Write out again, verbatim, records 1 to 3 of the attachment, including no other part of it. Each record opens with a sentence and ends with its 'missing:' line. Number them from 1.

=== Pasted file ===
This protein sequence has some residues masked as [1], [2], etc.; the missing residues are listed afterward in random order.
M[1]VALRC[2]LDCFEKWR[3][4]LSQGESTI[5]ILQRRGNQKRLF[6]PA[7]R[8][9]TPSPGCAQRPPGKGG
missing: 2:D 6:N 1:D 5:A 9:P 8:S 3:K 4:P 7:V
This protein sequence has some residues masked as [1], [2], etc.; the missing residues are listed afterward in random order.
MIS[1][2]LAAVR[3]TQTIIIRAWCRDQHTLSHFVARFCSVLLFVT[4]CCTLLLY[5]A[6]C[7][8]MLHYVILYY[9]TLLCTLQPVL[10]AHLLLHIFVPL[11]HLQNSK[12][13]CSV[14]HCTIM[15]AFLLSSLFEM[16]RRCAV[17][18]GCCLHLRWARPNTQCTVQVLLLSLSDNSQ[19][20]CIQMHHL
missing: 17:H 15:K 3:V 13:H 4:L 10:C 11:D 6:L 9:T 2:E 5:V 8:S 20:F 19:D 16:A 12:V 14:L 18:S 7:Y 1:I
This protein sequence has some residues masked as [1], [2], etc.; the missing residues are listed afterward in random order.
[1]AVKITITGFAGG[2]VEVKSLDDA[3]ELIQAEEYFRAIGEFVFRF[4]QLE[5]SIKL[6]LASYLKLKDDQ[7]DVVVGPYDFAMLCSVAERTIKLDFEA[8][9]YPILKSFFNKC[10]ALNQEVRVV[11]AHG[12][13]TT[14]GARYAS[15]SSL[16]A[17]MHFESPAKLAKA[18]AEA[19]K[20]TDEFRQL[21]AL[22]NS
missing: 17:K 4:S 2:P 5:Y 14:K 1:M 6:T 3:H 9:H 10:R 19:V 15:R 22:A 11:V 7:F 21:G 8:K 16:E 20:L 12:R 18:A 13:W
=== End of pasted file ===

This protein sequence has some residues masked as [1], [2], etc.; the missing residues are listed afterward in random order.
M[1]VALRC[2]LDCFEKWR[3][4]LSQGESTI[5]ILQRRGNQKRLF[6]PA[7]R[8][9]TPSPGCAQRPPGKGG
missing: 2:D 6:N 1:D 5:A 9:P 8:S 3:K 4:P 7:V
This protein sequence has some residues masked as [1], [2], etc.; the missing residues are listed afterward in random order.
MIS[1][2]LAAVR[3]TQTIIIRAWCRDQHTLSHFVARFCSVLLFVT[4]CCTLLLY[5]A[6]C[7][8]MLHYVILYY[9]TLLCTLQPVL[10]AHLLLHIFVPL[11]HLQNSK[12][13]CSV[14]HCTIM[15]AFLLSSLFEM[16]RRCAV[17][18]GCCLHLRWARPNTQCTVQVLLLSLSDNSQ[19][20]CIQMHHL
missing: 17:H 15:K 3:V 13:H 4:L 10:C 11:D 6:L 9:T 2:E 5:V 8:S 20:F 19:D 16:A 12:V 14:L 18:S 7:Y 1:I
This protein sequence has some residues masked as [1], [2], etc.; the missing residues are listed afterward in random order.
[1]AVKITITGFAGG[2]VEVKSLDDA[3]ELIQAEEYFRAIGEFVFRF[4]QLE[5]SIKL[6]LASYLKLKDDQ[7]DVVVGPYDFAMLCSVAERTIKLDFEA[8][9]YPILKSFFNKC[10]ALNQEVRVV[11]AHG[12][13]TT[14]GARYAS[15]SSL[16]A[17]MHFESPAKLAKA[18]AEA[19]K[20]TDEFRQL[21]AL[22]NS
missing: 17:K 4:S 2:P 5:Y 14:K 1:M 6:T 3:H 9:H 10:R 19:V 15:R 22:A 11:V 7:F 21:G 8:K 16:E 20:L 12:R 18:A 13:W